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NCL Eternal Darkness Interview

by Jonathan Metts - October 3, 2002, 12:19 pm PDT
Discuss in talkback! Source: NCL Website

Updated with Part Two. Nintendo's Japanese website has a new interview with Denis Dyack and Mr. Yamada, regarding Eternal Darkness's release in Japan. Translation inside.

Discuss it in Talkback!

Nintendo Online Monthly on Nintendo Corp. Ltd.'s website featured an interview

with Denis Dyack regarding Eternal Darkness. Also present in the interview

is Yamada-san, who headed the production staff at Nintendo. PGC brings you

the translation in a 2 part interview. Click the link above for the original interview in Japanese, plus some recent photos of Dyack and Yamada.

NOM: First, we would like to ask in what form did the production take place?

Yamada: Nintendo and Silicon Knights developed this game together. The

staff of Silicon Knights respected the works of Nintendo very much, and they were

very happy to work with us. With that joint development, everything went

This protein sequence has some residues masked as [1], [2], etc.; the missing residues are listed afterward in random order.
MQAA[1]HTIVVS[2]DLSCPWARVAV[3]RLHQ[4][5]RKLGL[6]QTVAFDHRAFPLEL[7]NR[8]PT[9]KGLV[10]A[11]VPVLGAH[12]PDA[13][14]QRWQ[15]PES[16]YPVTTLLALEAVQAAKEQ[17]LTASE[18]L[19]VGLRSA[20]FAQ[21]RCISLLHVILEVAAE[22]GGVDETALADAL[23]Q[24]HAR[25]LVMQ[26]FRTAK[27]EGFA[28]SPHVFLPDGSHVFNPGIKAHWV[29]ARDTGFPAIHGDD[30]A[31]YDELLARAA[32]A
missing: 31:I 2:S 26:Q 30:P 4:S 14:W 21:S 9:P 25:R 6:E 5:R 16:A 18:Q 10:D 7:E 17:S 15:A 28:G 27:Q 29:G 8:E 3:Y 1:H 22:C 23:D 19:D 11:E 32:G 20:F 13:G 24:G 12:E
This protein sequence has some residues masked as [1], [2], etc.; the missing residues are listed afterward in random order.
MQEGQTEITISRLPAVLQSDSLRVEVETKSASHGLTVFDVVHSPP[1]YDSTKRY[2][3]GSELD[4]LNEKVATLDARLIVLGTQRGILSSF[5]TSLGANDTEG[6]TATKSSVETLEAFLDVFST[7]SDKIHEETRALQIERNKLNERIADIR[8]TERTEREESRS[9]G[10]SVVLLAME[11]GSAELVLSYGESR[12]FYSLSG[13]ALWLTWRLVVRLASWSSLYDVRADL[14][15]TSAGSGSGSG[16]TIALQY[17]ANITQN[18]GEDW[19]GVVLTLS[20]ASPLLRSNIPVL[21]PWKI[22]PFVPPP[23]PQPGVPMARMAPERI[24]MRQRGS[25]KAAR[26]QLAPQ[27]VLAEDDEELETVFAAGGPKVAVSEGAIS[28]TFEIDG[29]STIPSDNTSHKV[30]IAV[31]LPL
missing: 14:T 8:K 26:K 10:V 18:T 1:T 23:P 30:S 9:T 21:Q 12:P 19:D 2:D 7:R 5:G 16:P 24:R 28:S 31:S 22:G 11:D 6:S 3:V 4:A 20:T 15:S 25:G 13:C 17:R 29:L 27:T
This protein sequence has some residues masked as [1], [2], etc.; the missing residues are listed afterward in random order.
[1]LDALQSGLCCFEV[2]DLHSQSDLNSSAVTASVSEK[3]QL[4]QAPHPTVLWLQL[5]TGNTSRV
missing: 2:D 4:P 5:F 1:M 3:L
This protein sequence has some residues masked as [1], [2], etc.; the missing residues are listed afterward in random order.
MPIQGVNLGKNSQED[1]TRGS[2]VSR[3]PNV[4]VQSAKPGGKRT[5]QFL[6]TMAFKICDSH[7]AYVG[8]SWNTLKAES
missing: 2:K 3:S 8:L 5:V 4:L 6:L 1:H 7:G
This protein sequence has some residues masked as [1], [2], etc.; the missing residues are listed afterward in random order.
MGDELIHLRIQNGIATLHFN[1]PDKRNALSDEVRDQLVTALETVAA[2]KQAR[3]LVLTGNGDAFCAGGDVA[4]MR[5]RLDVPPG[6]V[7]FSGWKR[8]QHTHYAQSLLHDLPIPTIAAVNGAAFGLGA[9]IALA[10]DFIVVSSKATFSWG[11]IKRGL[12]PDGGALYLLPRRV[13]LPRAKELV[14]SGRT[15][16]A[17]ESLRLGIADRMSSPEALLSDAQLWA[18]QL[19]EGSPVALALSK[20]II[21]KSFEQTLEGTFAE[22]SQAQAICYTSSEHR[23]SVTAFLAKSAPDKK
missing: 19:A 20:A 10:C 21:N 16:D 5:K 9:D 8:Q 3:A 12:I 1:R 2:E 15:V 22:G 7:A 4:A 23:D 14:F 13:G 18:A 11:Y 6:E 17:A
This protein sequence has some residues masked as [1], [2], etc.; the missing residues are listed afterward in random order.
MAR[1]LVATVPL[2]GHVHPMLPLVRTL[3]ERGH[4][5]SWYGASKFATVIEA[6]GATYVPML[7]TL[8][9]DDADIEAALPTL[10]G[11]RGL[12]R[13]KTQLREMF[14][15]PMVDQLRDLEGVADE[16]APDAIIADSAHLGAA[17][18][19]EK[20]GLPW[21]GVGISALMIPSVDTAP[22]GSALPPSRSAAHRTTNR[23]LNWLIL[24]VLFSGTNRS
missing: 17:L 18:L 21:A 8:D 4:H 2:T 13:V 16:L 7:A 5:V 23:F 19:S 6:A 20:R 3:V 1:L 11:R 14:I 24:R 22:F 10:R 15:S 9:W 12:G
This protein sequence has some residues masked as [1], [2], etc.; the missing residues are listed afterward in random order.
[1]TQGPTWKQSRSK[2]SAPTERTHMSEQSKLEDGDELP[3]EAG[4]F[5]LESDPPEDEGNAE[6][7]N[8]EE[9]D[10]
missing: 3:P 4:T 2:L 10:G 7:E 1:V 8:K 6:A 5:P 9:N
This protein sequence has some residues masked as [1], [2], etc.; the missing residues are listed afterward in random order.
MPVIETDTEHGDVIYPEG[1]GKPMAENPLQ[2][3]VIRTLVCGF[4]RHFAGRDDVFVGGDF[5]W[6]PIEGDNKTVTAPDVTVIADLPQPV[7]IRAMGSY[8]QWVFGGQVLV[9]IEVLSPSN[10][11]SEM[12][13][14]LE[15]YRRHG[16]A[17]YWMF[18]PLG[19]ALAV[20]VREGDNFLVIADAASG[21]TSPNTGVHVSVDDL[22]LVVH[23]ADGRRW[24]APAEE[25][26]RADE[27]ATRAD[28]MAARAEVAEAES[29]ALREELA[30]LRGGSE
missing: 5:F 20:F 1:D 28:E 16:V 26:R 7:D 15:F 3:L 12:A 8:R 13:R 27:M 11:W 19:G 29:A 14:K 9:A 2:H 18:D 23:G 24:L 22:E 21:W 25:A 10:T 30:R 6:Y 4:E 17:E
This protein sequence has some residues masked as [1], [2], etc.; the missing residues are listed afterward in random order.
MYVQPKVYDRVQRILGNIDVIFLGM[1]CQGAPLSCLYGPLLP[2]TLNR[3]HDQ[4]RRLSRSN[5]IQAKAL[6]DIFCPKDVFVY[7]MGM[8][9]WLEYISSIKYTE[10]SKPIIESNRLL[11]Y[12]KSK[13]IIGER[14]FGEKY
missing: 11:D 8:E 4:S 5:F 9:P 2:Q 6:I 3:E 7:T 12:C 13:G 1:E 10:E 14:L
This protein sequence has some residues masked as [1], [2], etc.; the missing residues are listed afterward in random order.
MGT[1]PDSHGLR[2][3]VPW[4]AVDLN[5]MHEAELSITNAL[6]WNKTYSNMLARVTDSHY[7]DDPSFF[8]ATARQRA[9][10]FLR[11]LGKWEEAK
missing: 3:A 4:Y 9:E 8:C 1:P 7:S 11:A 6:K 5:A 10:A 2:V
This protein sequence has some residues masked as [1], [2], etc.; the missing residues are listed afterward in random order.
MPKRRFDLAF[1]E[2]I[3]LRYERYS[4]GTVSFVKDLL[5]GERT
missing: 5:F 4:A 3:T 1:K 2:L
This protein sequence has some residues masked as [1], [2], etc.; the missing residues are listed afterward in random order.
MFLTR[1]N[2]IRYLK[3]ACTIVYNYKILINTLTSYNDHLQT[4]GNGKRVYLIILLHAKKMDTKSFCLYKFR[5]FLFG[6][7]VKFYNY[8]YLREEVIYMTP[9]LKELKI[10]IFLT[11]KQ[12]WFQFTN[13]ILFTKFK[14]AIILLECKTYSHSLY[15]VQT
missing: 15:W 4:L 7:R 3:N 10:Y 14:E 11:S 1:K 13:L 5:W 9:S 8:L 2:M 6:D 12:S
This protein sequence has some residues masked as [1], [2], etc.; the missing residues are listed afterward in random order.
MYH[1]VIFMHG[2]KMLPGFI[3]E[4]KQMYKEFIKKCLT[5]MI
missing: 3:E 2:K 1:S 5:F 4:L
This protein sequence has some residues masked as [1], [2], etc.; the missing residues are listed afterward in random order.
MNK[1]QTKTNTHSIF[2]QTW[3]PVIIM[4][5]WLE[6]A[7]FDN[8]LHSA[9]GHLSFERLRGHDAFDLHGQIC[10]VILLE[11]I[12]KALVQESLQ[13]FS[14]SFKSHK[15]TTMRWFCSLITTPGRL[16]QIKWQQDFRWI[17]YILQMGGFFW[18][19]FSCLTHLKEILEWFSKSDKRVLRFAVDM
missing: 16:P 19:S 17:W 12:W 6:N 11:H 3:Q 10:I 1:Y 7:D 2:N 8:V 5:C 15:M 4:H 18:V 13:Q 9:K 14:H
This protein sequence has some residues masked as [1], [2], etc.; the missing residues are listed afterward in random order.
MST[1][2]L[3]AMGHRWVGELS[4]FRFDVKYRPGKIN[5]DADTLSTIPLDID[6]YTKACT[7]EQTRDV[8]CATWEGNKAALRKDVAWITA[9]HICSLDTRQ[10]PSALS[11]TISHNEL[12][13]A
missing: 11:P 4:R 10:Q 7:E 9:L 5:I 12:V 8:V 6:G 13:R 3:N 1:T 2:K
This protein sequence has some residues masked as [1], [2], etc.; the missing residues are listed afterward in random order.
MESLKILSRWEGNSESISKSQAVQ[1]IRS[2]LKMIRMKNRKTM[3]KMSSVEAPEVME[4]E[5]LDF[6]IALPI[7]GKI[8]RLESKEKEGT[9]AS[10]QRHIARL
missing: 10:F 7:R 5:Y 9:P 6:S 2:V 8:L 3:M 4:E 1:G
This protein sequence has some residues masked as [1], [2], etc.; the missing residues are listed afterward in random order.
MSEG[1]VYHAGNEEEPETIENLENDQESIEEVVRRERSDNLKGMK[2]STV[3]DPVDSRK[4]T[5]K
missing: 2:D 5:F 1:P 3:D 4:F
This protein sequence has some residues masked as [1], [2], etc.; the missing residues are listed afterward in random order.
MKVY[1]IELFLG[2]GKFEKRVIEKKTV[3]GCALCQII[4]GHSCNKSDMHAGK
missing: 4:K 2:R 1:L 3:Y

very smoothly.

NOM: The production time was quite long, wasn't it?

Yamada: Hmm. It took a while. Everyone at Silicon Knights are very involved with their work, and during the last months, everyone worked on the game without taking any holidays. It was partly because we made loads of impossible requests. (laugh)

NOM: Where did the game's idea come from?

Yamada: Silicon Knights was responsible for the basic story, character settings, and game system. With those materials, we reworked it with Silicon Knights' staff, and we basically upgraded the game as a whole. The result is the game you are playing now.

NOM: Why did you make this game?

Denis: Initially we wanted to make an horror game, but a game that was totally different from what were already out there in the market.

Yamada: Denis himself also really likes Japanese horror genre games like Biohazard and Silent Hill. However, this time we agreed on aiming to build a different kind of game.

Denis: We aimed at a horror that had more of a literary scent.

NOM: We see a lot of cinematic sequences in the game. Were there any movies

that you used as reference?

Denis: Director John Carpenter's Mouth of Madness and Hitchcock's suspense-building techniques come to the mind, but we had inspirations from a lot of movies. To list them all would be quite impossible.